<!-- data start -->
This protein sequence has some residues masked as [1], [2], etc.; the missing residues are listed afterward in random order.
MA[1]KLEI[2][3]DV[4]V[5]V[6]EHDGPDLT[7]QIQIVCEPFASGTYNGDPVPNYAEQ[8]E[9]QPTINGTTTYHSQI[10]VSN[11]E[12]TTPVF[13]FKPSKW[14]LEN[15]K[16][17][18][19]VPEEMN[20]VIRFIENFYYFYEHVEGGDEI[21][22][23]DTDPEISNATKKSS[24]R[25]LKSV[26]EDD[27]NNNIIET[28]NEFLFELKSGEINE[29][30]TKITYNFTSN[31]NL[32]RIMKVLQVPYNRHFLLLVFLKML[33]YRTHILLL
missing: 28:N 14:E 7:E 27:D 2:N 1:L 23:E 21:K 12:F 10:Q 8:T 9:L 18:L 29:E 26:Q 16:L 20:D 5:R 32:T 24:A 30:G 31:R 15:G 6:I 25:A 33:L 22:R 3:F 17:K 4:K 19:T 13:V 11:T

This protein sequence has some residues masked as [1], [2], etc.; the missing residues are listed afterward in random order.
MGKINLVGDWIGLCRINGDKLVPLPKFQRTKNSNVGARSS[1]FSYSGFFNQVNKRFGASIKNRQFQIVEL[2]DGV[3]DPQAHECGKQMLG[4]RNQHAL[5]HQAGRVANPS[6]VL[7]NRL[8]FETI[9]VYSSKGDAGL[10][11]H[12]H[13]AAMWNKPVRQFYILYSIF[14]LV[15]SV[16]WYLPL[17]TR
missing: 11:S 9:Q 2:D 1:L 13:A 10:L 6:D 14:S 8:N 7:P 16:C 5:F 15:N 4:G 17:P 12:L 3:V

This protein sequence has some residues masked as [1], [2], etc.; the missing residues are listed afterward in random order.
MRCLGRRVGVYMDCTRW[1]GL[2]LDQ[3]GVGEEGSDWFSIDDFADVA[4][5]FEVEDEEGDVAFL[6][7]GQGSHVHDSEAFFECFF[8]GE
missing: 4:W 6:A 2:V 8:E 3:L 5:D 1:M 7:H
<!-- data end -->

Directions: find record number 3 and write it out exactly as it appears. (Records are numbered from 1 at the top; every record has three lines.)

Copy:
This protein sequence has some residues masked as [1], [2], etc.; the missing residues are listed afterward in random order.
MRCLGRRVGVYMDCTRW[1]GL[2]LDQ[3]GVGEEGSDWFSIDDFADVA[4][5]FEVEDEEGDVAFL[6][7]GQGSHVHDSEAFFECFF[8]GE
missing: 4:W 6:A 2:V 8:E 3:L 5:D 1:M 7:H